Greece will not have the drachma by the summer. They are holding re-elections in June and the EU will do everything they can to keep them in the euro (especially Germany) otherwise they will default on all their debts causing a big downslide in all European economies and the strength of the Euro. Also if Greece were to leave the Euro it would take them at least 4 months to print their new drachma currency so there is no chance that Greece will be using the neo-drachma this summer
    • Ainsley1
    • By Ainsley1 17th May 12, 8:51 PM
    • 394 Posts
    • 181 Thanks
    Ainsley1
    Don't Panick Mr Manwaring!
    Bobbin wrote "I topped up my Thomas Cook Cash Passport card with euros last week....". You may well have taken advantage of the high rate but do be aware of the risks too that your cash passport company may fail too (perhaps a very small risk) but then it's Thomas Cook....no banking protection here
    Last edited by Ainsley1; 17-05-2012 at 10:25 PM. Reason: corrected typo and finished off as a visitor had arrived!!
    • Porcupine
    • By Porcupine 18th May 12, 1:40 AM
    • 674 Posts
    • 376 Thanks
    Porcupine
    If that occured then the Greeks would be HUNGRY for foreign currency, IMHO. Probably not so much the Euro but more stable currencies such as US dollars and possibly UK Sterling.
    Originally posted by davehills
    Perhaps... but the Greek people don't actually have any money! A few wealthy people will have some stashed away, but not enough to affect pound/Euro or dollar/Euro rates. A possible effect would be further devaluation of the neo-drachma as money flights to 'hard' currencies... potentially creating a forex black market (and so different 'official' and 'street' rates), but I can't see how this would affect anyone other than Greece. Zimbabwe's collapse hardly caused pain at the Federal Reserve or the ECB...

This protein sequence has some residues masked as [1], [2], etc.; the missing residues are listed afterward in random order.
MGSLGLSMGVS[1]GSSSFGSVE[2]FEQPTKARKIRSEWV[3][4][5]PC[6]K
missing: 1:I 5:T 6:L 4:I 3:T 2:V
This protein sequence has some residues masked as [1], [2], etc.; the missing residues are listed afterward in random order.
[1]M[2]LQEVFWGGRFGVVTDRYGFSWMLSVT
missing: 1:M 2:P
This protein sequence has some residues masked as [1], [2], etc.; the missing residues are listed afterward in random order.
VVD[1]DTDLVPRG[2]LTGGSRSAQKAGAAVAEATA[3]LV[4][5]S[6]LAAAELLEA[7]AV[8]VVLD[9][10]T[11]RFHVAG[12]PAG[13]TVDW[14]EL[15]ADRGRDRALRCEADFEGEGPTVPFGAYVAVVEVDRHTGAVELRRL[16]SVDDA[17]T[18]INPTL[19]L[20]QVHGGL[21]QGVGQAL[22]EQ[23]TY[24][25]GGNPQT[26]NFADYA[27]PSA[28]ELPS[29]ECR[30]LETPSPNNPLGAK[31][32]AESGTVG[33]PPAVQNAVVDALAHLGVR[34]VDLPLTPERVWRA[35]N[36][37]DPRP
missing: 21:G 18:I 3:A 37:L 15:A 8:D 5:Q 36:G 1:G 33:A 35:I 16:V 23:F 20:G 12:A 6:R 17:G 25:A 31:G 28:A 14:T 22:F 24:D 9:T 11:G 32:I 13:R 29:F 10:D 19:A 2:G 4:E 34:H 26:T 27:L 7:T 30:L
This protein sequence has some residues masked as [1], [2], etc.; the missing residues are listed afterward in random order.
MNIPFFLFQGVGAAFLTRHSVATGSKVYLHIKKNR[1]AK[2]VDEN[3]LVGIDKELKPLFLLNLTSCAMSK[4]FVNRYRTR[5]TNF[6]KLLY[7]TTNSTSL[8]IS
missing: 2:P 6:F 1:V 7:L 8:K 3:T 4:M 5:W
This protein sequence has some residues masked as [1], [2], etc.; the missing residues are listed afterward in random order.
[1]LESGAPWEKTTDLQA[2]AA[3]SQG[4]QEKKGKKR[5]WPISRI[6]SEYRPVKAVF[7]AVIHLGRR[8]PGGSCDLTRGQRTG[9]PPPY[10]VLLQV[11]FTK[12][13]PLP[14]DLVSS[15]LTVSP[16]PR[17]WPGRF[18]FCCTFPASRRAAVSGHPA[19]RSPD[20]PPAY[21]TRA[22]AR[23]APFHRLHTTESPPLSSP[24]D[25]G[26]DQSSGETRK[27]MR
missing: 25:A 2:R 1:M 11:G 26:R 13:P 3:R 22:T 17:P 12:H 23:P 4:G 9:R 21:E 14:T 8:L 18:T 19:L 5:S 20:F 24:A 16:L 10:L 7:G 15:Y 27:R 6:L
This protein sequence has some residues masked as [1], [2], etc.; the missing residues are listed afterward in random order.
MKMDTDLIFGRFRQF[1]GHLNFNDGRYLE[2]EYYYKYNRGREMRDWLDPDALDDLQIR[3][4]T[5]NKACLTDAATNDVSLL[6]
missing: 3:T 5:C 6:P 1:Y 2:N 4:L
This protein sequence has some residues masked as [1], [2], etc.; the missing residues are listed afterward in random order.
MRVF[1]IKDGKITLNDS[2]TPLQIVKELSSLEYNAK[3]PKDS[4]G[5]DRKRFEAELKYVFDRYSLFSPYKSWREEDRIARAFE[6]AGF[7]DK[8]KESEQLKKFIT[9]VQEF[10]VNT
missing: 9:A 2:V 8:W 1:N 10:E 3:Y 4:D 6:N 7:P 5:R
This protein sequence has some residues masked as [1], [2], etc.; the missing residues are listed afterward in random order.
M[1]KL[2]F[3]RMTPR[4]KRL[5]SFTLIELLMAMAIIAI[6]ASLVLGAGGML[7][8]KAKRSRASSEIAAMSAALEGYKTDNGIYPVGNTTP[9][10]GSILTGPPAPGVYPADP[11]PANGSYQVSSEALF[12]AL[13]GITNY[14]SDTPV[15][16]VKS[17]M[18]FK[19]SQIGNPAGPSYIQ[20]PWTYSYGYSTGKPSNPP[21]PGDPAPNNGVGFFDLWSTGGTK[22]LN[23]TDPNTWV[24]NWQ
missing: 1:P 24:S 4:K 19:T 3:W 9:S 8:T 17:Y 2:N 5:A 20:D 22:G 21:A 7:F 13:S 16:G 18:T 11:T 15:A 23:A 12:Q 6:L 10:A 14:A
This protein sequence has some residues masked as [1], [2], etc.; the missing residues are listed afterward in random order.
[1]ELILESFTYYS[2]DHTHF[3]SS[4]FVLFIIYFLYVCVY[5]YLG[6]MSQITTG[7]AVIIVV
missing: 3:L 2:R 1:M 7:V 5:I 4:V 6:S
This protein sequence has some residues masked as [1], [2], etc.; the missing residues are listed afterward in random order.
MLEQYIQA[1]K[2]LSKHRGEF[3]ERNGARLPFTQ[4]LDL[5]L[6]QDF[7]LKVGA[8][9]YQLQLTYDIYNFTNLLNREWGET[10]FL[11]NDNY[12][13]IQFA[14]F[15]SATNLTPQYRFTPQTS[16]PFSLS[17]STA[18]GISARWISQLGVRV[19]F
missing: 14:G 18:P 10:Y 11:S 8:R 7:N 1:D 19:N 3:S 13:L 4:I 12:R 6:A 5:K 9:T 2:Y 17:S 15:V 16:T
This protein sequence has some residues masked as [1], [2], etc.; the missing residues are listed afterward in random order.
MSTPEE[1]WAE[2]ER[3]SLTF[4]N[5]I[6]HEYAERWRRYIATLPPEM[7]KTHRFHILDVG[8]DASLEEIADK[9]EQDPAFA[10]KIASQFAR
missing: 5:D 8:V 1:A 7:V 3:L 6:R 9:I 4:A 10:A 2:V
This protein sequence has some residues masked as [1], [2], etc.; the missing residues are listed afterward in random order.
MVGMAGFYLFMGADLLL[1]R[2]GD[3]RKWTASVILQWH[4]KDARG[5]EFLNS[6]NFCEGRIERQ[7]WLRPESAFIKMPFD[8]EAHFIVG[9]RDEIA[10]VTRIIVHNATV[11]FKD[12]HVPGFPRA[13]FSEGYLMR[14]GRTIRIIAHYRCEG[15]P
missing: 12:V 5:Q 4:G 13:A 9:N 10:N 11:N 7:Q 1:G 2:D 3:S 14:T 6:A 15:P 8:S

• scotty1971
    • By scotty1971 18th May 12, 7:37 AM
    • 1,679 Posts
    • 443 Thanks
    scotty1971
    i was just wondering even though we are getting a good exchange rate on the euro,will the tourist resorts not just put up their prices to compensate for this,so it really won't be any cheaper than it usually is?
    • Doshwaster
    • By Doshwaster 18th May 12, 8:56 AM
    • 4,768 Posts
    • 3,889 Thanks
    Doshwaster
    i was just wondering even though we are getting a good exchange rate on the euro,will the tourist resorts not just put up their prices to compensate for this,so it really won't be any cheaper than it usually is?
    Originally posted by scotty1971
    I would have thought that with most resorts struggling for customers then putting prices up would be the last thing they would do.

    Besides, why would they want to "compensate"? If a meal is €40 then how much it costs you is irrelevant to them - in fact the falling Euro is good for them as it encourages more people to visit and spend more money.

    One effect not really discussed however is the likely reduction in the number if Euroland people visiting the UK on holiday. A few years ago London was full of French people shopping. It's not now.
    • scotty1971
    • By scotty1971 18th May 12, 9:09 AM
    • 1,679 Posts
    • 443 Thanks
    scotty1971
    I would have thought that with most resorts struggling for customers then putting prices up would be the last thing they would do.

    Besides, why would they want to "compensate"? If a meal is €40 then how much it costs you is irrelevant to them - in fact the falling Euro is good for them as it encourages more people to visit and spend more money.

    One effect not really discussed however is the likely reduction in the number if Euroland people visiting the UK on holiday. A few years ago London was full of French people shopping. It's not now.
    Originally posted by Doshwaster

    cheers for that explanation,makes perfect sense